The UN's shipping body has settled on the main elements of an interim strategy aiming to decarbonise the sector.
Over 170 countries meeting at the International Maritime Organisation in London had some substantive discussion on objectives and ways to decarbonise shipping resulting in a 7-step outline that now needs to be developed into an interim plan due in 2018.
One proposal calling for the shipping sector to adopt climate targets in line with the Paris Agreement and decarbonise by the second half of the century gained overwhelming expressions of support but failed to reach a consensus.
The meeting saw China and India voice strong support for alternative low carbon fuels, and a coalition of Pacific and European nations highlight the urgency of taking in-sector action. A number of countries with long lines of communication - among them Brazil and Chile - voiced concerns about potentially negative impacts of reduction measures.
Shipping accounts for 2-3% of global greenhouse gas emissions, but a 2014 UN study predicts growth in trade could swell its carbon footprint 50-250% by 2050, blowing chances of limiting global warming to well below 2C, as targeted in the Paris Agreement.
The 7-step plan agreed this week will form the basis of the IMO’s first substantial attempt to tackle climate change, 20 years after first being requested to do so under the Kyoto Protocol.
When presented in early 2018 it should lay out a clear vision, a suite of short and medium term measures and quantified CO2 targets for the sectors.
John Maggs, senior policy advisor, Seas At Risk said "Some important progress has been made but if the process is to produce a fit for purpose initial strategy by 2018 then it needs to shift up a gear and start focussing on the core issue of how to cut ship emissions deeply in the short term".
Mike Halferty, Marshall Islands minister for transport & communications said: "We have made modest progress in IMO in the last two weeks towards agreeing, in 2018, an initial strategy for reducing emissions of greenhouse gases from the international shipping sector. In particular the outline for a draft initial strategy has been set out. And we have agreed that the text of the initial strategy should be developed when we meet again in October. Importantly, there is large support for a vision for emissions reductions from the sector to be developed in order to send a strong signal from IMO to stakeholders. For the Marshall Islands, many other SIDS and other countries that means decarbonisation of the sector by 2050. It is clear that much more rapid progress will need to be made at the second working group in October in order to deliver the initial strategy by 2018, as agreed".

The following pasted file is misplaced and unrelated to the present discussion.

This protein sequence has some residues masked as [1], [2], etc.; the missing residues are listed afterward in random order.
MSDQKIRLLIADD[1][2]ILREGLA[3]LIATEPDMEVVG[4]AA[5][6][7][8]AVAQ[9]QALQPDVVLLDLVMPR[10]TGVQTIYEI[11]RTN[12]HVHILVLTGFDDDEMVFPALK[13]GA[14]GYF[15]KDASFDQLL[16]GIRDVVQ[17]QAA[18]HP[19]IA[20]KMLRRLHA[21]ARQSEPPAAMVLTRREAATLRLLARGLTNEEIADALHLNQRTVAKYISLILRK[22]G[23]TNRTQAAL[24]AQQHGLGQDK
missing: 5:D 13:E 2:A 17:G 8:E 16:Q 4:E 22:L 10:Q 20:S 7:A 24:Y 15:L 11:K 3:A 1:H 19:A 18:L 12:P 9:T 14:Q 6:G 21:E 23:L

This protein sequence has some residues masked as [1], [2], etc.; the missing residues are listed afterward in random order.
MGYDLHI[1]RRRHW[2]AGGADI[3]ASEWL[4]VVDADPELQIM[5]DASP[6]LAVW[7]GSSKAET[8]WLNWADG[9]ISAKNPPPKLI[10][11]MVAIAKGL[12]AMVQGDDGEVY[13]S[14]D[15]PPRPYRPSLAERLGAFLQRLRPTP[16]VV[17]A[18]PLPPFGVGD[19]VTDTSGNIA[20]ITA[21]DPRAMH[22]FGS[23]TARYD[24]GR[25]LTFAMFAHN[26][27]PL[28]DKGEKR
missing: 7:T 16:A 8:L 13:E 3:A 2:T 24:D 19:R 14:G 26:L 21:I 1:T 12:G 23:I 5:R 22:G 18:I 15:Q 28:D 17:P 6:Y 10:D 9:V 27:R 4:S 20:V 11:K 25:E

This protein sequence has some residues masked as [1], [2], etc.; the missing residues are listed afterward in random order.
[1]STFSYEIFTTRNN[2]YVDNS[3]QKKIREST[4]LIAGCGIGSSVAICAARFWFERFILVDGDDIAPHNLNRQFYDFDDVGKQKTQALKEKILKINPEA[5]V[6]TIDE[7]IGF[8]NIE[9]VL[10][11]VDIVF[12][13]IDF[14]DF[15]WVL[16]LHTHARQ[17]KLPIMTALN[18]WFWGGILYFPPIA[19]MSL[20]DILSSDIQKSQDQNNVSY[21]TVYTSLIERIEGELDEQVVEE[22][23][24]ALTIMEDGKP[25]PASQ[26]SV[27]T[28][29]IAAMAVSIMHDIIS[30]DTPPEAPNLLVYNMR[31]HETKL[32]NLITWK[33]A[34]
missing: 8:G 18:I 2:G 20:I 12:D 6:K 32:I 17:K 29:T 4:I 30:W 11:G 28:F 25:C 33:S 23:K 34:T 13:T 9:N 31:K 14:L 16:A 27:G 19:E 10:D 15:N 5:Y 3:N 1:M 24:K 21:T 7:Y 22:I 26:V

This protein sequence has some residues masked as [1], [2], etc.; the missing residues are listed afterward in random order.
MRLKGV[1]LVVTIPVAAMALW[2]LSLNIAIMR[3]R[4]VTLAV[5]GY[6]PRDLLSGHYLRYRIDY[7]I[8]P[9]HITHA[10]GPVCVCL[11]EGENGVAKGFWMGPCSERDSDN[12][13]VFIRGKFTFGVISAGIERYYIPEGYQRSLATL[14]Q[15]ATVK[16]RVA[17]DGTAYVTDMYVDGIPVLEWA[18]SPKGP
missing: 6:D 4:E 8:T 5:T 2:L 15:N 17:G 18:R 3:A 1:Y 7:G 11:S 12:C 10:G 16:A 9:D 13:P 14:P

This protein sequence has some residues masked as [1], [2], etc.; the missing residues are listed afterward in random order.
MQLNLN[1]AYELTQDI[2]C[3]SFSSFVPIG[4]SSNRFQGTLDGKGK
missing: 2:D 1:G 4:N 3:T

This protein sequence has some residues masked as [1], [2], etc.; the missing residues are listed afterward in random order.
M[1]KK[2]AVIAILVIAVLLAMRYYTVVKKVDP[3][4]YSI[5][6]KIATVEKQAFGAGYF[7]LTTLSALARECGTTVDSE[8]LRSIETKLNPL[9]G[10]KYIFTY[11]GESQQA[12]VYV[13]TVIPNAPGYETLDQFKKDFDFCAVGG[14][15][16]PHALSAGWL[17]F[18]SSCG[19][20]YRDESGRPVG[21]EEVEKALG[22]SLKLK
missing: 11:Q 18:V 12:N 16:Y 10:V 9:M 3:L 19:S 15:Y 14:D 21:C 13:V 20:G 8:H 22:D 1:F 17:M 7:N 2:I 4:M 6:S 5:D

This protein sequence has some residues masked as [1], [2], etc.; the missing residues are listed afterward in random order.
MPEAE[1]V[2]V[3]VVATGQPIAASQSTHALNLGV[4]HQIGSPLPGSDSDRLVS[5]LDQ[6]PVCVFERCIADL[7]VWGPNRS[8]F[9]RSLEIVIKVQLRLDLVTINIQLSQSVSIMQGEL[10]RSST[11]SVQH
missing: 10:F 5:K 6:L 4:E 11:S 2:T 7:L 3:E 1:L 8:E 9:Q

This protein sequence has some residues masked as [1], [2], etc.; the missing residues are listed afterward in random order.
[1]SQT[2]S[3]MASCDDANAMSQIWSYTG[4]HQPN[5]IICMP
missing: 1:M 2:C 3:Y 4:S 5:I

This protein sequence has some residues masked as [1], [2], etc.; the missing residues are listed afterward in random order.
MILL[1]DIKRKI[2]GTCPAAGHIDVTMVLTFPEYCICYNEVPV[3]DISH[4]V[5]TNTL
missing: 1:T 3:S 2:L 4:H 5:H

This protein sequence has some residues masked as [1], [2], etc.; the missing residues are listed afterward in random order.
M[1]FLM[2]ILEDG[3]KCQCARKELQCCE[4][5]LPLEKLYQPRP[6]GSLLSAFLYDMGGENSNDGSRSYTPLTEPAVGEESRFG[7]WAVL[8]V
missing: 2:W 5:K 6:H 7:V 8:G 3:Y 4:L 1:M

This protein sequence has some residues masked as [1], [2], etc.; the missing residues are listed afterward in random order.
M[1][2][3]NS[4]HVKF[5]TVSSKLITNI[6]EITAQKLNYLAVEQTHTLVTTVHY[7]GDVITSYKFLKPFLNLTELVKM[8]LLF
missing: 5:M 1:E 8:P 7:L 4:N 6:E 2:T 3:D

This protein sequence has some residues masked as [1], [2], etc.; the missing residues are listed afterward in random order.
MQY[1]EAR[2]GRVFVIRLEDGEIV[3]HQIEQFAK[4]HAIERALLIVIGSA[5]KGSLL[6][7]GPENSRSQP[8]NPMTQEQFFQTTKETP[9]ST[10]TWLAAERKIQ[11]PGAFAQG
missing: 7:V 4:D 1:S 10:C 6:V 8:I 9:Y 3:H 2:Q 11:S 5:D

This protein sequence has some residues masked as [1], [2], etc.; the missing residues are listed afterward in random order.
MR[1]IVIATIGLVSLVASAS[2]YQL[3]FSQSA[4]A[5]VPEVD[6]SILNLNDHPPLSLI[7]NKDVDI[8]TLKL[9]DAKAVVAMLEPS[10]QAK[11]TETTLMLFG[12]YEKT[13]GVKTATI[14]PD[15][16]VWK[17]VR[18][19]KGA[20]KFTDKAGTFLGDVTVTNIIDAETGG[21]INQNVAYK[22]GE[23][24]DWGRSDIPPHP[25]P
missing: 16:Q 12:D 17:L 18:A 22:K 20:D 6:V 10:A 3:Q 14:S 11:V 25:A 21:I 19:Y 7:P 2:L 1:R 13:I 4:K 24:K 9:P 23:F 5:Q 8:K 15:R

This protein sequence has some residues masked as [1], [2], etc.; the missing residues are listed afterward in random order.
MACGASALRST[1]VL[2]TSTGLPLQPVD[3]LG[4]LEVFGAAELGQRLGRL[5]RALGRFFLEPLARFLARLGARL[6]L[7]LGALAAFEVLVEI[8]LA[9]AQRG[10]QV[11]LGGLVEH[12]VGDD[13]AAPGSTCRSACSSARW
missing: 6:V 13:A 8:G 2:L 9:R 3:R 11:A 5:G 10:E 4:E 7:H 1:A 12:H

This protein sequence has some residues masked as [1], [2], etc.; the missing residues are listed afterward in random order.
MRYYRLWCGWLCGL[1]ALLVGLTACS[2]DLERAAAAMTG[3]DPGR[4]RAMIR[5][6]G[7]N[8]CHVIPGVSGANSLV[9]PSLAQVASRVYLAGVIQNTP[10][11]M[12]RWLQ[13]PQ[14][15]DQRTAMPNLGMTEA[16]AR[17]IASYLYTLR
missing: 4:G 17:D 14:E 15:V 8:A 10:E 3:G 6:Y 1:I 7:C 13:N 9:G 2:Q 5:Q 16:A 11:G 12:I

Moses Mose, Solomon Islands ambassador to EU said: "We are encouraged that many countries share our interests and are willing to find common ground and a way forward on this issue. We must seize on this opportunity to produce tangible progress so that IMO has something credible to report to COP 24 in 2018."
Bill Hemmings, Director shipping and aviation, Transport & Environment said: "Political differences over differentiation and potential costs of measures prevented substantive progress despite the very welcome presence of a strong delegation of Pacific Island nations so vulnerable to climate change calling for an ambitious reduction target and urgent measures. A sense of urgency was lacking and hopes have again been deferred to the next meeting being held in October nearly two years after the Paris agreement".
Source: Seas At Risk
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